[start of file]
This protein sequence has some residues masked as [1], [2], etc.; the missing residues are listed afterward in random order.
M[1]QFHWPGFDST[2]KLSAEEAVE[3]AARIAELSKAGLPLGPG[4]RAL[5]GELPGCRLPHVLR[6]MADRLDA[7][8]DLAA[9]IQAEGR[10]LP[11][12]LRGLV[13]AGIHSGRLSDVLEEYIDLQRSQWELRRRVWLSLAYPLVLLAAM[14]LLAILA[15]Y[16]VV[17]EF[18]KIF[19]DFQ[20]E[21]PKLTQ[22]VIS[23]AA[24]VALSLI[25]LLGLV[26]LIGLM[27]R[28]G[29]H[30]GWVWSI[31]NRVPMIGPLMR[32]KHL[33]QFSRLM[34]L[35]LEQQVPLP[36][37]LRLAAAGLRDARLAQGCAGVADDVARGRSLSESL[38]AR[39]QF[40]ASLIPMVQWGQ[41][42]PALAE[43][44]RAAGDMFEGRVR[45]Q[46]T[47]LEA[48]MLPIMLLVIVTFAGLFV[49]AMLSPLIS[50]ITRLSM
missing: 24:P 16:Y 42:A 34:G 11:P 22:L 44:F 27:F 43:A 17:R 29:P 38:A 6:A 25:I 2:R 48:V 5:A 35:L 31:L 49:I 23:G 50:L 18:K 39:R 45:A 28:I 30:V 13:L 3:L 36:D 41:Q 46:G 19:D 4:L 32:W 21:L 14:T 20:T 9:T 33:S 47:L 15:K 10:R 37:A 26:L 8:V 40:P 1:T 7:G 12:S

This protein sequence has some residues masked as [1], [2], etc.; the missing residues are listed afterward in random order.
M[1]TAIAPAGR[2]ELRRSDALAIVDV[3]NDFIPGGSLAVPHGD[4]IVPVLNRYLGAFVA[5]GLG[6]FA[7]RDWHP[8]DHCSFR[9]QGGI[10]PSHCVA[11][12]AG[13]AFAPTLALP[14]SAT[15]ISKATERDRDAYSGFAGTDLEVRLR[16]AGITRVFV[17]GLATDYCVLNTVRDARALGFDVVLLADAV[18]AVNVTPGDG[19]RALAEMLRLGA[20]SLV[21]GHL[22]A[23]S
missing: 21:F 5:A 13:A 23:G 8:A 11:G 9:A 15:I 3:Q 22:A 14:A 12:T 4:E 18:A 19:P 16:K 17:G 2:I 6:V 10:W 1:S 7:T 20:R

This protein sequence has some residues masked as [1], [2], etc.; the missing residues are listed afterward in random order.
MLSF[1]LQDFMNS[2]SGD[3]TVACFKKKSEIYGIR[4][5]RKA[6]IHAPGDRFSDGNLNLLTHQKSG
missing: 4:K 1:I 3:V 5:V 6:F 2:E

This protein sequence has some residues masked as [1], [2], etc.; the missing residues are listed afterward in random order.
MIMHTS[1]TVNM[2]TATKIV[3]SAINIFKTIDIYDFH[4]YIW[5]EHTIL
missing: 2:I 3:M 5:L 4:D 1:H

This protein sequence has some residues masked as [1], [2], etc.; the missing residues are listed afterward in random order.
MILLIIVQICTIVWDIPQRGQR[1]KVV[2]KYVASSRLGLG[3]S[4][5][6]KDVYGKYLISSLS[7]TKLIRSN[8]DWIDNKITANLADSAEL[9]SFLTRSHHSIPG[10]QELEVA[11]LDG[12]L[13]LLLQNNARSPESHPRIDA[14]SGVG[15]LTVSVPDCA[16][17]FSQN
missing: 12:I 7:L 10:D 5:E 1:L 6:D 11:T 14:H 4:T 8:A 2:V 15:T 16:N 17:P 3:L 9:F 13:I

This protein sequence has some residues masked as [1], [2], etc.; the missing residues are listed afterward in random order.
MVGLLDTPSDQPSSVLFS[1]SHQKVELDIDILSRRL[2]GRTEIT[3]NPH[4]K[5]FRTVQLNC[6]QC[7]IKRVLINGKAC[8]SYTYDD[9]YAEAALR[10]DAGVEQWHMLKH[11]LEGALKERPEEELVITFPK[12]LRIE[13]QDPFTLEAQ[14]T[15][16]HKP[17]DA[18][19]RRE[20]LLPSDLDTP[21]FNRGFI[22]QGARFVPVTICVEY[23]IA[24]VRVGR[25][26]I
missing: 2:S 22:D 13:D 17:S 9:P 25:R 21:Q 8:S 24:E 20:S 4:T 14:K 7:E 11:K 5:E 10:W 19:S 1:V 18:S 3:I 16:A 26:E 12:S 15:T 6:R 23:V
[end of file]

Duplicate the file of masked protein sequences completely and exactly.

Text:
This protein sequence has some residues masked as [1], [2], etc.; the missing residues are listed afterward in random order.
M[1]QFHWPGFDST[2]KLSAEEAVE[3]AARIAELSKAGLPLGPG[4]RAL[5]GELPGCRLPHVLR[6]MADRLDA[7][8]DLAA[9]IQAEGR[10]LP[11][12]LRGLV[13]AGIHSGRLSDVLEEYIDLQRSQWELRRRVWLSLAYPLVLLAAM[14]LLAILA[15]Y[16]VV[17]EF[18]KIF[19]DFQ[20]E[21]PKLTQ[22]VIS[23]AA[24]VALSLI[25]LLGLV[26]LIGLM[27]R[28]G[29]H[30]GWVWSI[31]NRVPMIGPLMR[32]KHL[33]QFSRLM[34]L[35]LEQQVPLP[36][37]LRLAAAGLRDARLAQGCAGVADDVARGRSLSESL[38]AR[39]QF[40]ASLIPMVQWGQ[41][42]PALAE[43][44]RAAGDMFEGRVR[45]Q[46]T[47]LEA[48]MLPIMLLVIVTFAGLFV[49]AMLSPLIS[50]ITRLSM
missing: 24:P 16:Y 42:A 34:G 11:P 22:L 44:F 27:F 43:A 17:R 29:P 38:A 6:A 25:I 2:R 48:V 5:A 35:L 31:L 49:I 23:G 50:L 18:K 39:R 45:A 28:I 30:V 13:L 3:L 36:D 41:Q 46:G 19:D 4:L 32:W 21:L 14:T 20:T 9:T 33:S 47:L 15:K 10:R 37:A 26:L 8:V 40:P 1:T 7:G 12:S

This protein sequence has some residues masked as [1], [2], etc.; the missing residues are listed afterward in random order.
M[1]TAIAPAGR[2]ELRRSDALAIVDV[3]NDFIPGGSLAVPHGD[4]IVPVLNRYLGAFVA[5]GLG[6]FA[7]RDWHP[8]DHCSFR[9]QGGI[10]PSHCVA[11][12]AG[13]AFAPTLALP[14]SAT[15]ISKATERDRDAYSGFAGTDLEVRLR[16]AGITRVFV[17]GLATDYCVLNTVRDARALGFDVVLLADAV[18]AVNVTPGDG[19]RALAEMLRLGA[20]SLV[21]GHL[22]A[23]S
missing: 21:F 5:A 13:A 23:G 8:A 11:G 9:A 15:I 3:Q 22:A 14:A 12:T 4:E 18:A 19:P 16:K 17:G 2:I 6:V 10:W 1:S 7:T 20:R

This protein sequence has some residues masked as [1], [2], etc.; the missing residues are listed afterward in random order.
MLSF[1]LQDFMNS[2]SGD[3]TVACFKKKSEIYGIR[4][5]RKA[6]IHAPGDRFSDGNLNLLTHQKSG
missing: 4:K 1:I 3:V 5:V 6:F 2:E

This protein sequence has some residues masked as [1], [2], etc.; the missing residues are listed afterward in random order.
MIMHTS[1]TVNM[2]TATKIV[3]SAINIFKTIDIYDFH[4]YIW[5]EHTIL
missing: 2:I 3:M 5:L 4:D 1:H

This protein sequence has some residues masked as [1], [2], etc.; the missing residues are listed afterward in random order.
MILLIIVQICTIVWDIPQRGQR[1]KVV[2]KYVASSRLGLG[3]S[4][5][6]KDVYGKYLISSLS[7]TKLIRSN[8]DWIDNKITANLADSAEL[9]SFLTRSHHSIPG[10]QELEVA[11]LDG[12]L[13]LLLQNNARSPESHPRIDA[14]SGVG[15]LTVSVPDCA[16][17]FSQN
missing: 12:I 7:L 10:D 5:E 1:L 6:D 11:T 14:H 4:T 8:A 2:V 15:T 16:N 17:P 3:L 9:F 13:I

This protein sequence has some residues masked as [1], [2], etc.; the missing residues are listed afterward in random order.
MVGLLDTPSDQPSSVLFS[1]SHQKVELDIDILSRRL[2]GRTEIT[3]NPH[4]K[5]FRTVQLNC[6]QC[7]IKRVLINGKAC[8]SYTYDD[9]YAEAALR[10]DAGVEQWHMLKH[11]LEGALKERPEEELVITFPK[12]LRIE[13]QDPFTLEAQ[14]T[15][16]HKP[17]DA[18][19]RRE[20]LLPSDLDTP[21]FNRGFI[22]QGARFVPVTICVEY[23]IA[24]VRVGR[25][26]I
missing: 2:S 22:D 13:D 17:S 9:P 25:R 21:Q 8:S 24:E 20:S 4:T 14:K 7:E 11:K 5:E 10:W 19:S 1:V 18:S 3:I 16:A 26:E 12:S 15:T 6:R 23:V